ChickenBones: A Journal
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The Fabled Doctor Jim Jordan
A Story of Conjure
By F. Roy Johnson
But James Spurgeon (Jim) Jordan, one of the more successful conjure doctors of the past century, said he never joined forces with Ole Satan; instead, walked beside de Lord rendering help to people in the measure needed.
This man gained nationwide repute among conjure clientele; spent his entire life in Maneys Neck Township, Hertford Country, North Carolina . . . 90 years . . . June 3, 1871, to January 28, 1962.
His life may never be quite duplicated; no one, develop so great a depth of conjure understanding. For it was a growth from vivid experiences by intimate contact with people of the Old South and the areas transition to greater educational, social and economic maturity.
While he possessed a kind disposition masses of people of his Como village-community and neighboring areas, seemingly harboring dark fear of the mysterious workings of the spirit world, would not abandon suspicion he abstained completely from black magic. They insisted he at times had crossed up folks the same as the Devil and witches. more bio
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Racism: A History, the 2007 BBC 3-part documentary explores the impact of racism on a global scale. It was part of the season of programs on the BBC marking the 200th anniversary of the abolition of slavery in the British Empire. It’s divided into 3 parts.
The first, The Colour of Money . . . Racism: A History 1/3
Begins the series by assessing the implications of the relationship between Europe, Africa and the Americas in the 15th century. It considers how racist ideas and practices developed in key religious and secular institutions, and how they showed up in writings by European philosophers Aristotle and Immanuel Kant.
The second, Fatal Impact . . . Racism: A History  – 2/3
Examines the idea of scientific racism, an ideology invented during the 19th century that drew on now discredited practices such as phrenology and provided an ideological justification for racism and slavery. The episode shows how these theories ultimately led to eugenics and Nazi racial policies of the master race.
And the 3rd, A Savage Legacy . . . Racism: A History  – 3/3
Examines the impact of racism in the 20th century. By 1900 European colonial expansion had reached deep into the heart of Africa. Under the rule of King Leopold II, the Belgian Congo was turned into a vast rubber plantation. Men, women and children who failed to gather their latex quotas would have their limbs dismembered. The country became the scene of one of the century’s greatest racial genocides, as an estimated 10 million Africans perished under colonial rule.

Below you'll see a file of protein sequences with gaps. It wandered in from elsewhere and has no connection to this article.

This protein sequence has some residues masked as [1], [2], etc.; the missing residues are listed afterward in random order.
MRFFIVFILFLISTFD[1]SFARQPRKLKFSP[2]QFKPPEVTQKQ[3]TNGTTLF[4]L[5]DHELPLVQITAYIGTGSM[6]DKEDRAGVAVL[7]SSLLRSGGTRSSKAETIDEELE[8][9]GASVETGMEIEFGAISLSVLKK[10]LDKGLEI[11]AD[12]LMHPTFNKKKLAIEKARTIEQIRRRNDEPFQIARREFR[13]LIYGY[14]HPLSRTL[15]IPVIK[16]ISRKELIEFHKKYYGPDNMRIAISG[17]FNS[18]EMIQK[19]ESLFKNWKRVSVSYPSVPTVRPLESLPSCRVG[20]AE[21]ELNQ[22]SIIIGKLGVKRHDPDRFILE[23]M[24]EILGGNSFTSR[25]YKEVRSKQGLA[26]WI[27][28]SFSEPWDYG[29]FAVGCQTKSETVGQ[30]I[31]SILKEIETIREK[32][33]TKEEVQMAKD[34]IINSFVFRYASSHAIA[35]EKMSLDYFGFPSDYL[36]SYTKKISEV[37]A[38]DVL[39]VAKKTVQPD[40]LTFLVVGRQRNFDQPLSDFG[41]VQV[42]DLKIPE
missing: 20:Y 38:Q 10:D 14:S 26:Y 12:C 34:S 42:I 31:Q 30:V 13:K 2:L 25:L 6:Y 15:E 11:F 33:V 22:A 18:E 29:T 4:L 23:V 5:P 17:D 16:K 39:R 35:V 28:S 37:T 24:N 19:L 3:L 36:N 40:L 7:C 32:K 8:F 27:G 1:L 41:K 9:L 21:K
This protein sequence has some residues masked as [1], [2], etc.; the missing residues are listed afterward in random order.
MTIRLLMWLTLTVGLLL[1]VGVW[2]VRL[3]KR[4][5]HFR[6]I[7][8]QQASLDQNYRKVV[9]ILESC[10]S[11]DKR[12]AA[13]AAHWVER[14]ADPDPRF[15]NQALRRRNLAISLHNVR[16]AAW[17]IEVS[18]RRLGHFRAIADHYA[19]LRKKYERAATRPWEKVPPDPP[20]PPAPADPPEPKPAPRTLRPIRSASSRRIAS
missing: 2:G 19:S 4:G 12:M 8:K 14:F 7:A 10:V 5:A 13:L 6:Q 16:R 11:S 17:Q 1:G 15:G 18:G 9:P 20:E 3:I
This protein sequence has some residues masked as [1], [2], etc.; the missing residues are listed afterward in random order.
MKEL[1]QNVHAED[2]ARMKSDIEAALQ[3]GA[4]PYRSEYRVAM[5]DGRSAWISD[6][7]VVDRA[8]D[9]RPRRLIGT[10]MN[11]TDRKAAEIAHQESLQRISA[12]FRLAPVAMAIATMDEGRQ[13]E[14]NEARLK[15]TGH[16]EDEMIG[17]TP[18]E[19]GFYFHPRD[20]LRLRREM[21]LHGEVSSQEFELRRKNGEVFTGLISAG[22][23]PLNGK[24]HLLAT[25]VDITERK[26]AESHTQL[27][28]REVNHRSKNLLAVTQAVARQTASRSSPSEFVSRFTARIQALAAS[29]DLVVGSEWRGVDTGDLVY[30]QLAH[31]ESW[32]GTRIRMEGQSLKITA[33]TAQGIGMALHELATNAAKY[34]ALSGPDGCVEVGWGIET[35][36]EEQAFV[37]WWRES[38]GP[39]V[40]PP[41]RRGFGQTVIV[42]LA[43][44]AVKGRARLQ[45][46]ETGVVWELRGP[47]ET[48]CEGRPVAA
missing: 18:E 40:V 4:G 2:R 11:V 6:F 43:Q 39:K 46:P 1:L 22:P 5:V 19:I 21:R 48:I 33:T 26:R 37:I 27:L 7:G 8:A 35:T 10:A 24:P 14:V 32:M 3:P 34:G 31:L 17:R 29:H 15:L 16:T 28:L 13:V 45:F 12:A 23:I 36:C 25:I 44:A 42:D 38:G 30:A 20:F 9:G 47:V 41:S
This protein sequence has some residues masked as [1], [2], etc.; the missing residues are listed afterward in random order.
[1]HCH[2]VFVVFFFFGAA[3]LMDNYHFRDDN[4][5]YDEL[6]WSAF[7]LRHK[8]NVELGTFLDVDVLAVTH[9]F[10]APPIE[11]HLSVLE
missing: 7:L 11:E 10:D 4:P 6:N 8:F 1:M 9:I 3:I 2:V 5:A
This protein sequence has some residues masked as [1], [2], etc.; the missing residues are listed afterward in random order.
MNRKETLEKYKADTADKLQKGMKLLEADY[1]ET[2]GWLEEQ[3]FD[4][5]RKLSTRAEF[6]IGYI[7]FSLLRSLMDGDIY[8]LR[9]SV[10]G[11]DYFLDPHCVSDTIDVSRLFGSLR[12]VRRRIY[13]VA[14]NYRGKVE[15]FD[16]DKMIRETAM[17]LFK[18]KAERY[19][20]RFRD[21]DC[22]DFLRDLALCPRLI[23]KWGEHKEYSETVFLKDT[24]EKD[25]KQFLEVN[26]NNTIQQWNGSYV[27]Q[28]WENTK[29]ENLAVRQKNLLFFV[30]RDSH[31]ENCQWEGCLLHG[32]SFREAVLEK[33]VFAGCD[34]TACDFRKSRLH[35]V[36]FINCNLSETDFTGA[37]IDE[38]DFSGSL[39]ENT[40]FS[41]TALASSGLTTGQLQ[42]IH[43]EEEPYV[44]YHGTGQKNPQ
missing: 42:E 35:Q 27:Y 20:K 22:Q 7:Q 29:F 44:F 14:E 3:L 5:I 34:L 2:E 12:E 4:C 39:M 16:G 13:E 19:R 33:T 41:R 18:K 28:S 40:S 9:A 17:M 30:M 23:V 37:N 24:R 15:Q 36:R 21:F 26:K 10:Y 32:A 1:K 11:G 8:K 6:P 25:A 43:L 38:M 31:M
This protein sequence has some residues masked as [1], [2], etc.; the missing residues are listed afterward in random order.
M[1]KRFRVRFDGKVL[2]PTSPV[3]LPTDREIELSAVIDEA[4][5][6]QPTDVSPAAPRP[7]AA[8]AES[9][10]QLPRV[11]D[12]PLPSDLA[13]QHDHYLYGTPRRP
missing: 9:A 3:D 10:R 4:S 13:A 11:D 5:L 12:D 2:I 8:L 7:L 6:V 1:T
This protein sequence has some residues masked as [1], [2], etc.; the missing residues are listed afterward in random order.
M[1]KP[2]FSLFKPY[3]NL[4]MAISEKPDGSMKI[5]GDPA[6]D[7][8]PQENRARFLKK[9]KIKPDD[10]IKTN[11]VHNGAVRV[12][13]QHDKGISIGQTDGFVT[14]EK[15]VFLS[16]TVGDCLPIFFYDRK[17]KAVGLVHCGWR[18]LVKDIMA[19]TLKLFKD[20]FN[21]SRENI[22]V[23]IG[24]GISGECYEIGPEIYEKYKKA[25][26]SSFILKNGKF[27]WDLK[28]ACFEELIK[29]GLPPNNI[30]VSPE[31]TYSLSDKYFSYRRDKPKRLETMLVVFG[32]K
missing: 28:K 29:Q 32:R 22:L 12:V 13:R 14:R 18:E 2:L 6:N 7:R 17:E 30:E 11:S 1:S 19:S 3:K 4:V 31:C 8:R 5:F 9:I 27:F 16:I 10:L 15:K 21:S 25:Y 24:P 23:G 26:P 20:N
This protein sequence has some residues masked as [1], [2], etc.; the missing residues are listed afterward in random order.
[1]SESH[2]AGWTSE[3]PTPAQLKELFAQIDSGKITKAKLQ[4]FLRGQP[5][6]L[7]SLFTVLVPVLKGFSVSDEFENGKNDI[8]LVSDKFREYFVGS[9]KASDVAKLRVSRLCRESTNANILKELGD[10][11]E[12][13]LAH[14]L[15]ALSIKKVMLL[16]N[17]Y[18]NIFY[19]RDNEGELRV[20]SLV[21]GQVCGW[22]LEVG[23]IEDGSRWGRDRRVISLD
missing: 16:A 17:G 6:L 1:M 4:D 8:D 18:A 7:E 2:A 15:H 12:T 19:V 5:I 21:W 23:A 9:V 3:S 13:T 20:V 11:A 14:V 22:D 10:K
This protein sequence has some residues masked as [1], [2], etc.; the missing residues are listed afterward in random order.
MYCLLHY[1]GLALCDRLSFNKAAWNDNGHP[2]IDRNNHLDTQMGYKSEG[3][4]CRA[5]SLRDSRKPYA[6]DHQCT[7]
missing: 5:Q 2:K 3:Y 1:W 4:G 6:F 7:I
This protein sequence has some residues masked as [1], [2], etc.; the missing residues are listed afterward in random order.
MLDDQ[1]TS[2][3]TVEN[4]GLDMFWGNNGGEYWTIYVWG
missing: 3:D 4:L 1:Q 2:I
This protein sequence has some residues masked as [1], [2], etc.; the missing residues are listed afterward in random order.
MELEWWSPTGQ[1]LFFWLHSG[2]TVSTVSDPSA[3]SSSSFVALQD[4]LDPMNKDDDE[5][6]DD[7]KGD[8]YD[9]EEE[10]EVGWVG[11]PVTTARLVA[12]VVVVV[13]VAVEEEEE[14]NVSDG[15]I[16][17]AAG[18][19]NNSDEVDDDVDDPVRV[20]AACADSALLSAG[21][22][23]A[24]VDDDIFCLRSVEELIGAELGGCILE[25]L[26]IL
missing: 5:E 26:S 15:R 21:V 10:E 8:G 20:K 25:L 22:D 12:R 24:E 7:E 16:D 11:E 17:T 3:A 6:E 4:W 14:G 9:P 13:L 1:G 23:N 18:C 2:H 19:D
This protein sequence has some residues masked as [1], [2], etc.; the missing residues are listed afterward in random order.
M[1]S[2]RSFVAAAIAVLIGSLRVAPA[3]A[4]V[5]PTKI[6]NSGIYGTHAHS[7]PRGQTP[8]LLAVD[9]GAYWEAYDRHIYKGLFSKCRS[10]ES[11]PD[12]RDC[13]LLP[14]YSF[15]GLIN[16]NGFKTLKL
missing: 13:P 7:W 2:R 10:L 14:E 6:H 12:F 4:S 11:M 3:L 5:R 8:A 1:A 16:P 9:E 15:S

Table of Contents
From the Shadows————————————————————————— 1
Conjure in the Old South———————————————————————- 8
Enlightenment Trail Begins——————————————————————–17
Enemy of El Ole Satan Rises—————————————————————– 19
Herb Remedies—————————————————————————- 36
Early Manhood —————————————————————————- 41
Hard Twenty Years ————————————————————————44
Full Time Practice —————————————————————————————-54
Moves on Highway————————————————————————-58
Favorable Image—————————————————————————– 67
Straighten Folks With the Law—————————————————————-81
No Problems too Difficult——————————————————————– 85
Mends Broken Marriages——————————————————————– 95
Conjure Miracles————————————————————————- 102
Goofer Practice —————————————————————————110
Credited With Crossing ——————————————————————–114
Farmer Businessman —————————————————————— 117
Doctors Eagles Play Ball——————————————————————- 121
Weakness With Strength —————————————————————–125
The Angels Come—————————————————————————130
Supplemental Sources———————————————————————- 136
Why was Doctor James Spurgeon Jordan an extraordinary success in conjure practice? You should have a rather clear idea at this point.
In reviewMore than a quarter of a century this question stood in the fore among people of his native Hertford County. Most of the answers were vague and unsatisfactory. Imaginations often illuminated the uncertainties and made him a much storied and fabled man.